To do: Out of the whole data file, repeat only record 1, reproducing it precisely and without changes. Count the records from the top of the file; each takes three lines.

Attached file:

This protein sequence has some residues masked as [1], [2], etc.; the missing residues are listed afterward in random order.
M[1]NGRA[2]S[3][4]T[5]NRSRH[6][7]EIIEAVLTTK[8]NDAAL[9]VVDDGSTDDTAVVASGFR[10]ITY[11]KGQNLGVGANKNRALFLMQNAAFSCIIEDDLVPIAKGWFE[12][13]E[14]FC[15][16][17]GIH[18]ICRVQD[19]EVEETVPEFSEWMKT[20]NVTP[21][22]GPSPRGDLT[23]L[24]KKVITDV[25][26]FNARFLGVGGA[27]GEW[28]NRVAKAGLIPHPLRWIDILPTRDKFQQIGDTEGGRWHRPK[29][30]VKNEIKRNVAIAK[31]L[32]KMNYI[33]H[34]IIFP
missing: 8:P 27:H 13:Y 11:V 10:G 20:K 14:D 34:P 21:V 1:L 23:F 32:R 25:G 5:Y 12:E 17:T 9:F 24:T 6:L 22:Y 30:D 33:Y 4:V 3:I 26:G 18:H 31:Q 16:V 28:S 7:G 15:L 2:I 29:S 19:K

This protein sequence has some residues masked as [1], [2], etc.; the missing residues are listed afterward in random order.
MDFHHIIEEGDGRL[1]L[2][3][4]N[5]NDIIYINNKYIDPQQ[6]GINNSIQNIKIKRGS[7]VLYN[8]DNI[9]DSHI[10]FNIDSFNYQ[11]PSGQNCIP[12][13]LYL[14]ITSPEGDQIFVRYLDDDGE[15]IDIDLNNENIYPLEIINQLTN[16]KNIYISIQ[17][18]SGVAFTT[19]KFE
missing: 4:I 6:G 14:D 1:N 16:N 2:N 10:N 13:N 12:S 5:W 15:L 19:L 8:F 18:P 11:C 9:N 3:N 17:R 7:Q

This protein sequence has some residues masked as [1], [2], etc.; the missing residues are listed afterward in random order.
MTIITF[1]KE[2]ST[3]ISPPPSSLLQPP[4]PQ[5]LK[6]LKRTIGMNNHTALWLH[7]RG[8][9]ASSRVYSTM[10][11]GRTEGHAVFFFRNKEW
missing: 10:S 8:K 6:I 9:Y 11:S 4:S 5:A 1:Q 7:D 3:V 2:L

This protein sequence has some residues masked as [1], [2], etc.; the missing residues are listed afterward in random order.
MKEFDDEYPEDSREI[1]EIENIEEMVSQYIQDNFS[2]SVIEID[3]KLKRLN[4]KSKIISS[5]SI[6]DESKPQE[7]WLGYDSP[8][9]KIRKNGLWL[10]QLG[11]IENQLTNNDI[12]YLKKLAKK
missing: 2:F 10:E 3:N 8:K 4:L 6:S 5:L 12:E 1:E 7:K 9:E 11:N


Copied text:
This protein sequence has some residues masked as [1], [2], etc.; the missing residues are listed afterward in random order.
M[1]NGRA[2]S[3][4]T[5]NRSRH[6][7]EIIEAVLTTK[8]NDAAL[9]VVDDGSTDDTAVVASGFR[10]ITY[11]KGQNLGVGANKNRALFLMQNAAFSCIIEDDLVPIAKGWFE[12][13]E[14]FC[15][16][17]GIH[18]ICRVQD[19]EVEETVPEFSEWMKT[20]NVTP[21][22]GPSPRGDLT[23]L[24]KKVITDV[25][26]FNARFLGVGGA[27]GEW[28]NRVAKAGLIPHPLRWIDILPTRDKFQQIGDTEGGRWHRPK[29][30]VKNEIKRNVAIAK[31]L[32]KMNYI[33]H[34]IIFP
missing: 8:P 27:H 13:Y 11:V 10:G 20:K 14:D 34:P 21:V 1:L 23:F 32:R 25:G 5:Y 12:E 17:T 9:F 24:T 6:L 22:Y 30:D 33:Y 4:V 3:I 26:G 18:H 31:Q 16:V 28:S 7:G 15:L 2:I 29:S 19:K